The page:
The Mobile City Council on Tuesday got the votes it needed to create a citizen review board for the Mobile Police Department.

With Councilwoman Bess Rich absent from the meeting, Councilman John Williams represented the only dissenting vote in the 5-1 decision. A supermajority of five votes was required to pass the new ordinance.

The approved ordinance represents a marriage of two previous iterations, both of which were tabled. The new ordinance creates a Police Citizens Community Relations Advisory Council made up of eight members.

The council will appointment seven members — one from each of the city’s seven council districts — and Mayor Sandy Stimpson will appoint one. In one proposed version of the ordinance, Stimpson was given no appointments. His own proposal would have given him seven, in addition to the City Council’s seven.

Each member of the advisory council will be required to attend a six-hour orientation training at the MPD firing range, as well as cultural sensitivity training similar to what officers are required to take. Appointees must also, at least yearly, participate in ride-alongs with patrol units. They must be residents of Mobile, and cannot be employed by the city.

The initial appointees will have terms that expire Nov. 1, 2017. Thereafter, appointees will serve two-year terms; all appointees must appear on the council agenda to be voted on by the entire council.

Council President Gina Gregory said advisory council members also will be encouraged to attend meetings of Chief James Barber’s own citizen advisory panel, but will not be required to do so.

The board’s stated purpose is as follows: To promote the concepts shared by police, citizens and the community through “the maintenance of law and order, reduction of crime, and the protection of the community”; to “promote and encourage open communications” between the police and citizens; to “make recommendations directed toward informing the community of its rights and responsibilities” when dealing with officers; to allow for and foster community participation in law enforcement; to promote productive citizen and police interaction; and to recommend programs “designed to make law enforcement sensitive, effective and responsive” to citizen needs.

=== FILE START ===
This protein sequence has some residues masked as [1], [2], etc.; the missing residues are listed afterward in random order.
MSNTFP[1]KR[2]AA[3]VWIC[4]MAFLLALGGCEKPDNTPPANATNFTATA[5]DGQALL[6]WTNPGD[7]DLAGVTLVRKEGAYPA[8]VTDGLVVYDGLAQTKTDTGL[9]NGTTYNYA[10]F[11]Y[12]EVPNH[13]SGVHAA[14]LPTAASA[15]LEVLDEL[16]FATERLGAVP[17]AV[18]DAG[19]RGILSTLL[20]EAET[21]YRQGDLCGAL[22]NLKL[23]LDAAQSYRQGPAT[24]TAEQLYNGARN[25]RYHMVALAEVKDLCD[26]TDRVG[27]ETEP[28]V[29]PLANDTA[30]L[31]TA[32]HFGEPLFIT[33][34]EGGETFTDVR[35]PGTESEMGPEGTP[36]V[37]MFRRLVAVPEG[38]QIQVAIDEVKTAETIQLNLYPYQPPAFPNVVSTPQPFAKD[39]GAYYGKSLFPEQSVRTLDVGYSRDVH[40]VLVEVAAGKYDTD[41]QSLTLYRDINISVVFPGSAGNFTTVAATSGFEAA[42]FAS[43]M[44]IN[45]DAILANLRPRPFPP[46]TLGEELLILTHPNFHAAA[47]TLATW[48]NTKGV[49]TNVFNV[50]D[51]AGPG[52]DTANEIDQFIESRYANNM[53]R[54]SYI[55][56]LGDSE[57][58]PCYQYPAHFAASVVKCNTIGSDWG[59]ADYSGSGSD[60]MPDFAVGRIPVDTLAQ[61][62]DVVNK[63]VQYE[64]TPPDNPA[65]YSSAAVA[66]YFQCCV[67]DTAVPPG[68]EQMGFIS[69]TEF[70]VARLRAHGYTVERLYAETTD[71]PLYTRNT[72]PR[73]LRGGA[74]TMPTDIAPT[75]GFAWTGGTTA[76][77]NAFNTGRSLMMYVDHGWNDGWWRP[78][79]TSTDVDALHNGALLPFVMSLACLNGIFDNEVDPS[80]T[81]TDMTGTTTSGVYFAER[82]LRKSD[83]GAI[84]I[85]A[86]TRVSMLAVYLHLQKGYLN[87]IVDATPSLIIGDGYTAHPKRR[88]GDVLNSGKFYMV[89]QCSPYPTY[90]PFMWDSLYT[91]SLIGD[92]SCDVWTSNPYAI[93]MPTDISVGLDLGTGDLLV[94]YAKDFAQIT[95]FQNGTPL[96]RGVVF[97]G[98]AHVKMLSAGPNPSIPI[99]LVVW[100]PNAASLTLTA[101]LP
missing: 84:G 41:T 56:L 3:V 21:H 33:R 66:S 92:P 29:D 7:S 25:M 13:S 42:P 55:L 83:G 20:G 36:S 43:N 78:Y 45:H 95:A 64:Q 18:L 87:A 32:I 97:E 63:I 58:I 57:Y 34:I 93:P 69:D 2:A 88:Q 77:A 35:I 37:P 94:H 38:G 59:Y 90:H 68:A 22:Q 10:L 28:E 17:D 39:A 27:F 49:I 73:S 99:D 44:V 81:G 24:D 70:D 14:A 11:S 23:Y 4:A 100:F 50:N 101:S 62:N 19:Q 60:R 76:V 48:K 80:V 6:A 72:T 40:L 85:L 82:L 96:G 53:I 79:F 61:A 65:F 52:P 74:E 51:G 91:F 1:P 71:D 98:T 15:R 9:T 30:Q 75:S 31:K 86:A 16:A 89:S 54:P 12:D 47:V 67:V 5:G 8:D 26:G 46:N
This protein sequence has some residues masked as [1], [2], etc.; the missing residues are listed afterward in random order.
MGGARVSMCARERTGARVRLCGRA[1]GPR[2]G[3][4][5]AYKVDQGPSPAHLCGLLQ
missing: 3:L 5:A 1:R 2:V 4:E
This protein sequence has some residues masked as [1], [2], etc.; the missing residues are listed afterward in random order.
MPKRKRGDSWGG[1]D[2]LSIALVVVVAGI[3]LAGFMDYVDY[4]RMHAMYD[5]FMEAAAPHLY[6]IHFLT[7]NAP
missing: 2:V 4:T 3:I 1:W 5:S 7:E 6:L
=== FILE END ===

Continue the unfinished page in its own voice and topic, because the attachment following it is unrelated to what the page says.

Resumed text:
During the meeting, Councilman Fred Richardson said one way the group could accomplish its goals would be to encourage teens to stay in school, suggesting dropouts are the cause of much of the city’s crime.

“They can fight crime by helping to make sure all kids graduate high school,” Richardson said. “We need to make sure we get rid of the problem.”

Richardson, Councilman C.J. Small and Councilman Levon Manzie applauded the council’s efforts, while Councilman Joel Daves admitted he was originally on the fence about supporting the advisory council. He said he was hesitant to do anything that would “hobble” the police force and Barber. Daves added he wanted whatever was done to make the situation better, not worse.

“This ordinance achieved those two objectives,” he said.

Daves said the ordinance represents a true compromise, as no one on the council liked every part of it.

“We all came together and passed something we could live with,” he said.

In other business, Daves, chairman of the council’s finance committee, announced councilors will hold a public hearing on Stimpson’s proposed budget during its regularly scheduled meeting on Tuesday, Sept. 6.